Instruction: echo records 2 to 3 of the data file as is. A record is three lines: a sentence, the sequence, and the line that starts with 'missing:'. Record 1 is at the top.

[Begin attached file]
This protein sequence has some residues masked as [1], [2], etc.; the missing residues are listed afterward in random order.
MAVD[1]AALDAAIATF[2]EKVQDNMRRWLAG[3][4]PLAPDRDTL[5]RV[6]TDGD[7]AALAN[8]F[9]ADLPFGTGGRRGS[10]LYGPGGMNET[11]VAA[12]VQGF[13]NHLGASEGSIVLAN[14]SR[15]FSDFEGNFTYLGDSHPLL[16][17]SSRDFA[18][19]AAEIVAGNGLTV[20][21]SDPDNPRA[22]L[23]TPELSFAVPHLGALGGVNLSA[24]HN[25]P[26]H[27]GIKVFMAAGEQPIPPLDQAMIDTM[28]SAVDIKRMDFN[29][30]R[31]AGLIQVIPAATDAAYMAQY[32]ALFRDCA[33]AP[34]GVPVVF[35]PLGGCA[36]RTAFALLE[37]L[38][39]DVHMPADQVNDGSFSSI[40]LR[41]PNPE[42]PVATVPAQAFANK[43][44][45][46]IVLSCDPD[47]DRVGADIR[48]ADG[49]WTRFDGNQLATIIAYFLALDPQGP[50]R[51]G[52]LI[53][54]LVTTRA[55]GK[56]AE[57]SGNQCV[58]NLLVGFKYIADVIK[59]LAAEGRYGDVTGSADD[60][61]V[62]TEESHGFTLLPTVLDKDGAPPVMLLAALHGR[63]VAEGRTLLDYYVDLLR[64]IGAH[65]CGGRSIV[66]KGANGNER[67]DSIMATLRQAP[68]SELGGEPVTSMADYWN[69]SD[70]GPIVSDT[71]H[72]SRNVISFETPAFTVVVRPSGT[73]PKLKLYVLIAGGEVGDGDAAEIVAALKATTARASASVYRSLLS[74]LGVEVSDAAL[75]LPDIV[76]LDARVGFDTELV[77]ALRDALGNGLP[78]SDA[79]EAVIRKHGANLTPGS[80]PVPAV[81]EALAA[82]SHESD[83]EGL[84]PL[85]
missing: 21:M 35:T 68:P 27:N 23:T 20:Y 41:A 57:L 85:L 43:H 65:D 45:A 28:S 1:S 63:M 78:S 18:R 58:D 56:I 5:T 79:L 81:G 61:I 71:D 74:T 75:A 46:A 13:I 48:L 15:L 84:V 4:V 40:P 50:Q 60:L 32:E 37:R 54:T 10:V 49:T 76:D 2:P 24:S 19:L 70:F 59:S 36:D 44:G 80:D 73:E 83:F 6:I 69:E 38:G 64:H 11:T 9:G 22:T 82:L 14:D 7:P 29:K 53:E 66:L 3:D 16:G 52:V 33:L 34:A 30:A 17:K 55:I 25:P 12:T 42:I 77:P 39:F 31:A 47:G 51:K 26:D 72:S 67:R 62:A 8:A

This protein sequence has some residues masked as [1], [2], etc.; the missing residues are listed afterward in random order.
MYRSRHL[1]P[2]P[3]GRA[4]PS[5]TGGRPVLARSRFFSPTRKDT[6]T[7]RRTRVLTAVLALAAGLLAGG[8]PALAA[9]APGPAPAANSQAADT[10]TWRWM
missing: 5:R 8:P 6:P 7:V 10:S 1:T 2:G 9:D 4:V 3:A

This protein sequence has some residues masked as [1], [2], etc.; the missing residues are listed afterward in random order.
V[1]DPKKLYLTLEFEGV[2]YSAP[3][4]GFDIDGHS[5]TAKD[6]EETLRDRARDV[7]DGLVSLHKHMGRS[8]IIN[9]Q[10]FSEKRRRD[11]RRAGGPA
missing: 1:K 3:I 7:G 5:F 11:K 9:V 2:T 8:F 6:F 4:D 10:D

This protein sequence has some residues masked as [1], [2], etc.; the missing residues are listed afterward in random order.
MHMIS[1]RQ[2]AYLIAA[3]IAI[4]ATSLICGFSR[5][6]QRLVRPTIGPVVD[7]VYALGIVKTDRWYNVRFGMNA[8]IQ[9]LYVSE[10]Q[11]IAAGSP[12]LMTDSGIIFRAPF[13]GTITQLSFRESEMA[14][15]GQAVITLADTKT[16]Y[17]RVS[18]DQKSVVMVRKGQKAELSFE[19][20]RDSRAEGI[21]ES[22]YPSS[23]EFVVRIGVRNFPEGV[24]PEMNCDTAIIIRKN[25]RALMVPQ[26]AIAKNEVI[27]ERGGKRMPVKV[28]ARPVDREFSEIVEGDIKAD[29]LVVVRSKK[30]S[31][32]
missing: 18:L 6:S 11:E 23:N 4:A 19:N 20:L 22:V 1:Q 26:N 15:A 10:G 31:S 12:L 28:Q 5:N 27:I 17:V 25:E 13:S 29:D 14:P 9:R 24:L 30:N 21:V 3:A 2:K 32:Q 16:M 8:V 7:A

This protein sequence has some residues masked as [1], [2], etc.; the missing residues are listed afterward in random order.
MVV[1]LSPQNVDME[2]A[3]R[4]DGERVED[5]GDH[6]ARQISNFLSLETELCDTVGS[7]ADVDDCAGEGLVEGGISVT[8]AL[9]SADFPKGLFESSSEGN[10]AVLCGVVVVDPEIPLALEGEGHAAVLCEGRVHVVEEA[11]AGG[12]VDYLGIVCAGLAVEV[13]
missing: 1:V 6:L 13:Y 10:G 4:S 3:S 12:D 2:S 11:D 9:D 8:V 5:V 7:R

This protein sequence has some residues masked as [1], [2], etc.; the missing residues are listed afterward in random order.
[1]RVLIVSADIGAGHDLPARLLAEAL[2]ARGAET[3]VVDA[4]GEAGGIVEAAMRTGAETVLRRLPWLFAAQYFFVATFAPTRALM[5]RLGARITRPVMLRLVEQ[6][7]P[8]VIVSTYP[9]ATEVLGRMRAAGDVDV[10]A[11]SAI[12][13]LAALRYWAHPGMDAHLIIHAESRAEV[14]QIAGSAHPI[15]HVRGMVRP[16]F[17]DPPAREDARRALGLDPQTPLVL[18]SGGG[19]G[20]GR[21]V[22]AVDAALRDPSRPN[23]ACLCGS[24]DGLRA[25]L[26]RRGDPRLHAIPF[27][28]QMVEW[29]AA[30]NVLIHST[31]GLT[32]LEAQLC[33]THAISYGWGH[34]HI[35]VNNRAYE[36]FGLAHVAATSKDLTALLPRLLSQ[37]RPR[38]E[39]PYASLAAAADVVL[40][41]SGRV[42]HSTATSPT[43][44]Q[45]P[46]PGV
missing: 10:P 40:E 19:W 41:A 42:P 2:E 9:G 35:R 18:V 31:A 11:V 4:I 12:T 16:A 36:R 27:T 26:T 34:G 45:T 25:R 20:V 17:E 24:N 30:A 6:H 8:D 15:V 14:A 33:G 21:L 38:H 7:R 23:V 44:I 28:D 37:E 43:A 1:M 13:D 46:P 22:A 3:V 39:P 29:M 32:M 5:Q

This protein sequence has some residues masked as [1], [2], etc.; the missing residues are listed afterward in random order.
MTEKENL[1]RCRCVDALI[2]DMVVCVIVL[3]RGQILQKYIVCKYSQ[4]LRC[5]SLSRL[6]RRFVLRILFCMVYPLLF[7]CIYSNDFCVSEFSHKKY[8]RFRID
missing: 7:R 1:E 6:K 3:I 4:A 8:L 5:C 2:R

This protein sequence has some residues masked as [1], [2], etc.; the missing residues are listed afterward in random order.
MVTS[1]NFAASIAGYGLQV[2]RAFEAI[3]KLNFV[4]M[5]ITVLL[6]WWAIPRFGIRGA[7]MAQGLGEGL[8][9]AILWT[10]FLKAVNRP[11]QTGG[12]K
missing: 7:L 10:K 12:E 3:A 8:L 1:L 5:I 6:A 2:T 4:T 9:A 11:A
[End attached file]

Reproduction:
This protein sequence has some residues masked as [1], [2], etc.; the missing residues are listed afterward in random order.
MYRSRHL[1]P[2]P[3]GRA[4]PS[5]TGGRPVLARSRFFSPTRKDT[6]T[7]RRTRVLTAVLALAAGLLAGG[8]PALAA[9]APGPAPAANSQAADT[10]TWRWM
missing: 5:R 8:P 6:P 7:V 10:S 1:T 2:G 9:D 4:V 3:A

This protein sequence has some residues masked as [1], [2], etc.; the missing residues are listed afterward in random order.
V[1]DPKKLYLTLEFEGV[2]YSAP[3][4]GFDIDGHS[5]TAKD[6]EETLRDRARDV[7]DGLVSLHKHMGRS[8]IIN[9]Q[10]FSEKRRRD[11]RRAGGPA
missing: 1:K 3:I 7:G 5:F 11:K 9:V 2:T 8:F 6:F 4:D 10:D